No, mysteries are more realistic than that. However, we do have the same motif; victim, villain, and hero/heroine. The heroes or heroines may be flawed. In fact, that makes them more interesting if they are. The reader may not know who the villain of the story is in advance, but will follow with the hero/heroine’s quest to bring the villain to justice, trying to figure it out as they read along, either who the villain is or how the villain will be uncloaked. Usually the hero or heroine has a friend or sidekick, although not seven dwarfs like Cinderella had, but someone to bounce ideas off of and help them when necessary. There may not be a Cinderella ending, but it almost always brings satisfaction to the reader because justice, at least in mysteries is served. And that’s what makes mysteries so popular. It brings a sense of justice to the reader. At least it does until they pick up a newspaper or turn on the TV.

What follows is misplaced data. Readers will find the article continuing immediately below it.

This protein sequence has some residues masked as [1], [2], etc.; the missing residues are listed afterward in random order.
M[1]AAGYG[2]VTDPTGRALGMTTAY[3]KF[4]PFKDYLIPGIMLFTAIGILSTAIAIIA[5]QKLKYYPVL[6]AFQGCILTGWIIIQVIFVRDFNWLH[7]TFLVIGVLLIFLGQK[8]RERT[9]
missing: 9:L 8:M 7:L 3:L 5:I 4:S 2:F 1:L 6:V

Do you like happy endings in your mysteries?
Do you like folk tales or Fairy Tales?

11 comments:

Kait said...

I like fair endings in my mysteries. Often those are happy for someone, but not for all. I do like tables and fairy tales and will often pick up classics. Especially if they are well illustrated.

Kait said...

Make that fables. I’m posting from my phone. Finally got it to let me post on Blogger sites. Now to better train the fingers

Gloria Alden said...

Kait, I like fair endings to mysteries, too. I have a whole two shelves of classics although I haven't read any of them recently I don't want to get rid of them. My daughter from California and my sister from Tacoma Washington were often on their phones and sometimes didn't hit the right letter, either. I'm sure if I had a smart phone I'd have the same problem. Sometimes it even happens on my computer.

Jim Jackson said...

Fables and fairy tales each have their place and I enjoy them both.

I don't care if an ending is happy; as long as it's fair. I'm much more likely to remember a novel if it leaves me with tears streaking down my cheeks.

Mary Sutton said...